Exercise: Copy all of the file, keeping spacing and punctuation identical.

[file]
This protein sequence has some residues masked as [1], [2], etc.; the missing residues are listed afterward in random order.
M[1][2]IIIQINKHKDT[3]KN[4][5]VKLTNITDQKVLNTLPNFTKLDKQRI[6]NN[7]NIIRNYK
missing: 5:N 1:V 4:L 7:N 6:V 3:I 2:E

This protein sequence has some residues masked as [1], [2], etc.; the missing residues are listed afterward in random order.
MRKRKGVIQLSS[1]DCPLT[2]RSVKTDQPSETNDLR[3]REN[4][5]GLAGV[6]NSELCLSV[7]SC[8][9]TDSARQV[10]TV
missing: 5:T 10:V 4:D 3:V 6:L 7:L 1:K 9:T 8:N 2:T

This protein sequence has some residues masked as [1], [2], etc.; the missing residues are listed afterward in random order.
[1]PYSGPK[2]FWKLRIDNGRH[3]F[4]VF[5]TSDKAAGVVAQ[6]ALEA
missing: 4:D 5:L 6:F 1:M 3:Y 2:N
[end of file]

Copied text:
This protein sequence has some residues masked as [1], [2], etc.; the missing residues are listed afterward in random order.
M[1][2]IIIQINKHKDT[3]KN[4][5]VKLTNITDQKVLNTLPNFTKLDKQRI[6]NN[7]NIIRNYK
missing: 5:N 1:V 4:L 7:N 6:V 3:I 2:E

This protein sequence has some residues masked as [1], [2], etc.; the missing residues are listed afterward in random order.
MRKRKGVIQLSS[1]DCPLT[2]RSVKTDQPSETNDLR[3]REN[4][5]GLAGV[6]NSELCLSV[7]SC[8][9]TDSARQV[10]TV
missing: 5:T 10:V 4:D 3:V 6:L 7:L 1:K 9:T 8:N 2:T

This protein sequence has some residues masked as [1], [2], etc.; the missing residues are listed afterward in random order.
[1]PYSGPK[2]FWKLRIDNGRH[3]F[4]VF[5]TSDKAAGVVAQ[6]ALEA
missing: 4:D 5:L 6:F 1:M 3:Y 2:N